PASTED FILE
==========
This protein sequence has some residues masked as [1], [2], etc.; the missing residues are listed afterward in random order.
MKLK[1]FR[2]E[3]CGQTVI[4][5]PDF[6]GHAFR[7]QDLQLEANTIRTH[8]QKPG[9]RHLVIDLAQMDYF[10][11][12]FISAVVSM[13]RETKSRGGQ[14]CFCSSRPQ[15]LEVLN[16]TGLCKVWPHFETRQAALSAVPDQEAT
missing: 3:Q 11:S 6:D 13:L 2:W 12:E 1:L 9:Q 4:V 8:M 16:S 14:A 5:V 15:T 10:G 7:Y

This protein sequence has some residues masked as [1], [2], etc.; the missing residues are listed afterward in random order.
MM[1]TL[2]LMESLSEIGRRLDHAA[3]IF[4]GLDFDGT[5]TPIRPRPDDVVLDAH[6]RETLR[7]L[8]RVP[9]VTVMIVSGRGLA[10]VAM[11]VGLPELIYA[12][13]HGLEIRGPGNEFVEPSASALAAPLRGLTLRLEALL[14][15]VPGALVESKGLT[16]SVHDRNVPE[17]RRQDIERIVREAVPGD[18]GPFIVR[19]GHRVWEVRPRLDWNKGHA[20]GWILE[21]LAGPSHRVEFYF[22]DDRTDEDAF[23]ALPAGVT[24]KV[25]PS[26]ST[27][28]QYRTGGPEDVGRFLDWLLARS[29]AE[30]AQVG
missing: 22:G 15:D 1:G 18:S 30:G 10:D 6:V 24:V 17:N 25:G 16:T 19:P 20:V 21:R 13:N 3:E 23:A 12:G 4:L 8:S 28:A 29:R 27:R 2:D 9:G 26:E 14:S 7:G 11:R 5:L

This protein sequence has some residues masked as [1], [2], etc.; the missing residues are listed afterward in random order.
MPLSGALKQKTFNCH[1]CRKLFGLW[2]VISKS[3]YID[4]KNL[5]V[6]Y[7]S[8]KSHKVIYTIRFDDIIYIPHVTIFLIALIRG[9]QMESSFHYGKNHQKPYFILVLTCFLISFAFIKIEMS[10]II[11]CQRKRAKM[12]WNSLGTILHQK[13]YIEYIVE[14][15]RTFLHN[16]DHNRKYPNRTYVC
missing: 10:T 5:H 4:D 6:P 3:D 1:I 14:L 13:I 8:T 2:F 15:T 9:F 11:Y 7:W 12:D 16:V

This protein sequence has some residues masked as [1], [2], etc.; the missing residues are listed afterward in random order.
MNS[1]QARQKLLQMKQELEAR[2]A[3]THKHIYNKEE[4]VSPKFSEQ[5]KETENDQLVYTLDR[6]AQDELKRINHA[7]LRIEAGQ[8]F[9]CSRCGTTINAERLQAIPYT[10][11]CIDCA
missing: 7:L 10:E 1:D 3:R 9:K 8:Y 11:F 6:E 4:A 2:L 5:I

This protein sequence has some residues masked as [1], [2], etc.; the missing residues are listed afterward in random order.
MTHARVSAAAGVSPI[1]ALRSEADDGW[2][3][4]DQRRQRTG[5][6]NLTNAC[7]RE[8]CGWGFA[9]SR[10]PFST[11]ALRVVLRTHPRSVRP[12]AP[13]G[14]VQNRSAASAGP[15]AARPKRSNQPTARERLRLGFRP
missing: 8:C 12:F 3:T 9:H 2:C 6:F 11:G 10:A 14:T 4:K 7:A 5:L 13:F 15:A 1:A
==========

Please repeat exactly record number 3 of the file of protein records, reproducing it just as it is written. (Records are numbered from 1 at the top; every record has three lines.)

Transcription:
This protein sequence has some residues masked as [1], [2], etc.; the missing residues are listed afterward in random order.
MPLSGALKQKTFNCH[1]CRKLFGLW[2]VISKS[3]YID[4]KNL[5]V[6]Y[7]S[8]KSHKVIYTIRFDDIIYIPHVTIFLIALIRG[9]QMESSFHYGKNHQKPYFILVLTCFLISFAFIKIEMS[10]II[11]CQRKRAKM[12]WNSLGTILHQK[13]YIEYIVE[14][15]RTFLHN[16]DHNRKYPNRTYVC
missing: 10:T 5:H 4:D 6:P 3:D 1:I 14:L 13:I 8:T 2:F 15:T 9:F 11:Y 7:W 12:D 16:V